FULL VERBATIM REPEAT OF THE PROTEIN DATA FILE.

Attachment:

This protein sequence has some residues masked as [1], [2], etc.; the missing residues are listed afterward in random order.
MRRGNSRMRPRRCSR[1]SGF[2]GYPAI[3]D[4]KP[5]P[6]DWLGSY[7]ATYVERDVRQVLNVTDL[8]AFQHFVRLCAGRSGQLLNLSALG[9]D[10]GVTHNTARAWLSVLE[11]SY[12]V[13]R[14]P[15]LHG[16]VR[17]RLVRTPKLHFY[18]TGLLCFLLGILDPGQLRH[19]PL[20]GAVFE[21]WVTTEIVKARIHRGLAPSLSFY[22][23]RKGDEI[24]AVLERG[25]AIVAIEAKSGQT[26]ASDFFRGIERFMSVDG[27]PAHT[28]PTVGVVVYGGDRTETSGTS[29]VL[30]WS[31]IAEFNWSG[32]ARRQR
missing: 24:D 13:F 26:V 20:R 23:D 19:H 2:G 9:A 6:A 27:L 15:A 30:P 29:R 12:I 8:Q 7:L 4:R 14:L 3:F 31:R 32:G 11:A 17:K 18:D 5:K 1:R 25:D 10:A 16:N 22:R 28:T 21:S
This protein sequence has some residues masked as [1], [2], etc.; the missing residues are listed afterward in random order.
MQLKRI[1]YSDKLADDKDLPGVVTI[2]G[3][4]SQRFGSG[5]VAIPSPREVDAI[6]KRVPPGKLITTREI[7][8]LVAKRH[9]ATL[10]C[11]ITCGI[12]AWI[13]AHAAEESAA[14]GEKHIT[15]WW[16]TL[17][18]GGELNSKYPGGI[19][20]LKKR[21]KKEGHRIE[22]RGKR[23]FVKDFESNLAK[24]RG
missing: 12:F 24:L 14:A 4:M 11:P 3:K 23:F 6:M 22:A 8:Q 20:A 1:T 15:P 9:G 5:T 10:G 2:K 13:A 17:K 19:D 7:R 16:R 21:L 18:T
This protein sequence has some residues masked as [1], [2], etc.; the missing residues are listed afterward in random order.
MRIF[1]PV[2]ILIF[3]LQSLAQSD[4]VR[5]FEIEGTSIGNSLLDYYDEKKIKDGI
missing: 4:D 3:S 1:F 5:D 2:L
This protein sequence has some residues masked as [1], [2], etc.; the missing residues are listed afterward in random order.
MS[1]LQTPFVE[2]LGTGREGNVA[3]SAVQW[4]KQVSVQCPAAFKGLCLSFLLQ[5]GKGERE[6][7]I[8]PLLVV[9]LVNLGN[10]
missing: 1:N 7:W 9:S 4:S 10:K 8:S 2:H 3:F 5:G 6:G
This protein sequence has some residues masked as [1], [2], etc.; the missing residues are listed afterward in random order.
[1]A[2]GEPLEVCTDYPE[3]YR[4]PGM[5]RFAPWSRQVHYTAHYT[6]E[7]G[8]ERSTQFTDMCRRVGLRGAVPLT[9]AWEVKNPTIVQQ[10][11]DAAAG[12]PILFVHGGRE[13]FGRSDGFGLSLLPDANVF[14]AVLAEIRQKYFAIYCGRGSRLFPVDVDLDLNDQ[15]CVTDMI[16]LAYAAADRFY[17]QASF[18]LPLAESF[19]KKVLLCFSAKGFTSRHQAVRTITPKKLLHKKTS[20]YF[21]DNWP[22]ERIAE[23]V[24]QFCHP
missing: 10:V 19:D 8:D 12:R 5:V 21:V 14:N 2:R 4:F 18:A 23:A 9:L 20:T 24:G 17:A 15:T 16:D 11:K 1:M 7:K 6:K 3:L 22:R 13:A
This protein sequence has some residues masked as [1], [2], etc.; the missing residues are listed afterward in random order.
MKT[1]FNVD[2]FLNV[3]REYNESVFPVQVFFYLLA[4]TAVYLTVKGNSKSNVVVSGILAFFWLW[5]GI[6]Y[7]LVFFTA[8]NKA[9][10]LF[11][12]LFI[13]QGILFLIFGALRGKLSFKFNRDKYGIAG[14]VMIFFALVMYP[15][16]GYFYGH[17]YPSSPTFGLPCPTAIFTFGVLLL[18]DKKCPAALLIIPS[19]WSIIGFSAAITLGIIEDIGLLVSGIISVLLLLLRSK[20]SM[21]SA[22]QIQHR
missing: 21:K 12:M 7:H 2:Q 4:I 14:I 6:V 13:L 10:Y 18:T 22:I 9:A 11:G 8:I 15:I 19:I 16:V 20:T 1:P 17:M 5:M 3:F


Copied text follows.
This protein sequence has some residues masked as [1], [2], etc.; the missing residues are listed afterward in random order.
MRRGNSRMRPRRCSR[1]SGF[2]GYPAI[3]D[4]KP[5]P[6]DWLGSY[7]ATYVERDVRQVLNVTDL[8]AFQHFVRLCAGRSGQLLNLSALG[9]D[10]GVTHNTARAWLSVLE[11]SY[12]V[13]R[14]P[15]LHG[16]VR[17]RLVRTPKLHFY[18]TGLLCFLLGILDPGQLRH[19]PL[20]GAVFE[21]WVTTEIVKARIHRGLAPSLSFY[22][23]RKGDEI[24]AVLERG[25]AIVAIEAKSGQT[26]ASDFFRGIERFMSVDG[27]PAHT[28]PTVGVVVYGGDRTETSGTS[29]VL[30]WS[31]IAEFNWSG[32]ARRQR
missing: 24:D 13:F 26:V 20:R 23:D 19:H 2:G 9:A 6:A 27:L 15:A 30:P 29:R 12:I 8:Q 7:L 4:R 14:L 3:F 31:R 32:G 11:A 17:K 18:D 5:K 1:R 25:D 10:A 16:N 22:R 28:T 21:S
This protein sequence has some residues masked as [1], [2], etc.; the missing residues are listed afterward in random order.
MQLKRI[1]YSDKLADDKDLPGVVTI[2]G[3][4]SQRFGSG[5]VAIPSPREVDAI[6]KRVPPGKLITTREI[7][8]LVAKRH[9]ATL[10]C[11]ITCGI[12]AWI[13]AHAAEESAA[14]GEKHIT[15]WW[16]TL[17][18]GGELNSKYPGGI[19][20]LKKR[21]KKEGHRIE[22]RGKR[23]FVKDFESNLAK[24]RG
missing: 12:F 24:L 14:A 4:M 11:P 3:K 23:F 6:M 22:A 8:Q 20:A 1:T 15:P 9:G 5:T 10:G 2:K 13:A 17:K 19:D 7:R 16:R 21:L 18:T
This protein sequence has some residues masked as [1], [2], etc.; the missing residues are listed afterward in random order.
MRIF[1]PV[2]ILIF[3]LQSLAQSD[4]VR[5]FEIEGTSIGNSLLDYYDEKKIKDGI
missing: 4:D 3:S 1:F 5:D 2:L
This protein sequence has some residues masked as [1], [2], etc.; the missing residues are listed afterward in random order.
MS[1]LQTPFVE[2]LGTGREGNVA[3]SAVQW[4]KQVSVQCPAAFKGLCLSFLLQ[5]GKGERE[6][7]I[8]PLLVV[9]LVNLGN[10]
missing: 1:N 7:W 9:S 4:S 10:K 8:S 2:H 3:F 5:G 6:G
This protein sequence has some residues masked as [1], [2], etc.; the missing residues are listed afterward in random order.
[1]A[2]GEPLEVCTDYPE[3]YR[4]PGM[5]RFAPWSRQVHYTAHYT[6]E[7]G[8]ERSTQFTDMCRRVGLRGAVPLT[9]AWEVKNPTIVQQ[10][11]DAAAG[12]PILFVHGGRE[13]FGRSDGFGLSLLPDANVF[14]AVLAEIRQKYFAIYCGRGSRLFPVDVDLDLNDQ[15]CVTDMI[16]LAYAAADRFY[17]QASF[18]LPLAESF[19]KKVLLCFSAKGFTSRHQAVRTITPKKLLHKKTS[20]YF[21]DNWP[22]ERIAE[23]V[24]QFCHP
missing: 10:V 19:D 8:D 12:R 5:V 21:V 14:N 2:R 4:F 18:A 23:A 9:L 20:T 24:G 17:A 15:T 16:D 11:K 1:M 7:K 6:K 3:L 22:R 13:A
This protein sequence has some residues masked as [1], [2], etc.; the missing residues are listed afterward in random order.
MKT[1]FNVD[2]FLNV[3]REYNESVFPVQVFFYLLA[4]TAVYLTVKGNSKSNVVVSGILAFFWLW[5]GI[6]Y[7]LVFFTA[8]NKA[9][10]LF[11][12]LFI[13]QGILFLIFGALRGKLSFKFNRDKYGIAG[14]VMIFFALVMYP[15][16]GYFYGH[17]YPSSPTFGLPCPTAIFTFGVLLL[18]DKKCPAALLIIPS[19]WSIIGFSAAITLGIIEDIGLLVSGIISVLLLLLRSK[20]SM[21]SA[22]QIQHR
missing: 21:K 12:M 7:H 2:Q 4:I 14:I 6:V 13:L 10:Y 18:T 22:I 9:A 11:G 8:I 15:I 19:I 16:V 20:T 1:P 17:M 5:M 3:F